• Notice

    The Line offers free shipping and returns on U.S. orders of $100 or more. International shipping is also available.

    Details

Sold Out / Call Store
Deborah Ehrlich

Rocks Glass

$55
Sold Out / Call Store
Deborah Ehrlich

Rocks Glass

DBEH001055045

$55
Description
An elevated essential. These exquisitely simple crystal tumblers began as sketches in the Hudson Valley, New York studio of Deborah Ehrlich. Renowned for merging contemporary forms with traditional techniques, the designer realizes her delicate shapes in strong, non-lead Swedish crystal that is hand-blown, hand-cut, and polished to a clear-as-water finish. “I work very, very slowly, just connecting dots on a piece of paper trying to find the most beautiful proportion,” Ehrlich has said. “I’m looking for a certain silence, a quiet.”
Detail
Color
Clear
Materials
Hand-blown, hand-cut, polished non-lead Swedish crystal
Dimensions
2.25" high x 3" wide
Weight
11 oz.
Shipping & Returns

The Line offers free shipping and returns on U.S. orders of most items. International shipping is also available. See our full shipping and return policies.

DBEH001055045

* This item may be available at The Apartment by The Line.

Chicago: +1 917 460 7195

Tuesday through Saturday: 11 a.m. to 7 p.m.
Sunday: 12 p.m. to 5 p.m.

Los Angeles: +1 323 746 5056

Monday–Saturday: 10 a.m. to 6 p.m.

New York: +1 917 460 7196

Monday–Saturday: 11 a.m. to 7 p.m.
Sunday: 12 p.m. to 5 p.m.

Contact me when this becomes available online.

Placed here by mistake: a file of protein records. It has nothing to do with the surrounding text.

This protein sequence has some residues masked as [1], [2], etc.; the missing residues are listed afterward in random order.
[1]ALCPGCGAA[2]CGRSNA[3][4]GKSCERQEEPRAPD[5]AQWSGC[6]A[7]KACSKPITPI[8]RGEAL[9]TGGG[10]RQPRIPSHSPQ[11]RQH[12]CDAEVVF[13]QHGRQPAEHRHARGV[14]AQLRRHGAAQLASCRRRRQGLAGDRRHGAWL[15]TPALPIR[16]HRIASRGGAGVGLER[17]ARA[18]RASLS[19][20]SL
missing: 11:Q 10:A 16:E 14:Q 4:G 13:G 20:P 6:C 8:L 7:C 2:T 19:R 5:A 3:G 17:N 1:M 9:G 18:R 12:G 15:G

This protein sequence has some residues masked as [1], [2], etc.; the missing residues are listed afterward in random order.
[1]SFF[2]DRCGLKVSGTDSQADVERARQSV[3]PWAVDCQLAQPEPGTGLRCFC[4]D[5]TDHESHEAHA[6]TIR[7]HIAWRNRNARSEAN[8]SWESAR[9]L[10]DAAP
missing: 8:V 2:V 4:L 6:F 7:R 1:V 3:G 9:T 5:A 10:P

An elevated essential. These exquisitely simple crystal tumblers began as sketches in the Hudson Valley, New York studio of Deborah Ehrlich. Renowned for merging contemporary forms with traditional techniques, the designer realizes her delicate shapes in strong, non-lead Swedish crystal that is hand-blown, hand-cut, and polished to a clear-as-water finish. “I work very, very slowly, just connecting dots on a piece of paper trying to find the most beautiful proportion,” Ehrlich has said. “I’m looking for a certain silence, a quiet.” An elevated essential. These exquisitely simple crystal tumblers began as sketches in the Hudson Valley, New York studio of Deborah Ehrlich. Renowned for merging contemporary forms with traditional techniques, the designer realizes her delicate shapes in strong, non-lead Swedish crystal that is hand-blown, hand-cut, and polished to a clear-as-water finish. “I work very, very slowly, just connecting dots on a piece of paper trying to find the most beautiful proportion,” Ehrlich has said. “I’m looking for a certain silence, a quiet.” An elevated essential. These exquisitely simple crystal tumblers began as sketches in the Hudson Valley, New York studio of Deborah Ehrlich. Renowned for merging contemporary forms with traditional techniques, the designer realizes her delicate shapes in strong, non-lead Swedish crystal that is hand-blown, hand-cut, and polished to a clear-as-water finish. “I work very, very slowly, just connecting dots on a piece of paper trying to find the most beautiful proportion,” Ehrlich has said. “I’m looking for a certain silence, a quiet.” An elevated essential. These exquisitely simple crystal tumblers began as sketches in the Hudson Valley, New York studio of Deborah Ehrlich. Renowned for merging contemporary forms with traditional techniques, the designer realizes her delicate shapes in strong, non-lead Swedish crystal that is hand-blown, hand-cut, and polished to a clear-as-water finish. “I work very, very slowly, just connecting dots on a piece of paper trying to find the most beautiful proportion,” Ehrlich has said. “I’m looking for a certain silence, a quiet.” An elevated essential. These exquisitely simple crystal tumblers began as sketches in the Hudson Valley, New York studio of Deborah Ehrlich. Renowned for merging contemporary forms with traditional techniques, the designer realizes her delicate shapes in strong, non-lead Swedish crystal that is hand-blown, hand-cut, and polished to a clear-as-water finish. “I work very, very slowly, just connecting dots on a piece of paper trying to find the most beautiful proportion,” Ehrlich has said. “I’m looking for a certain silence, a quiet.”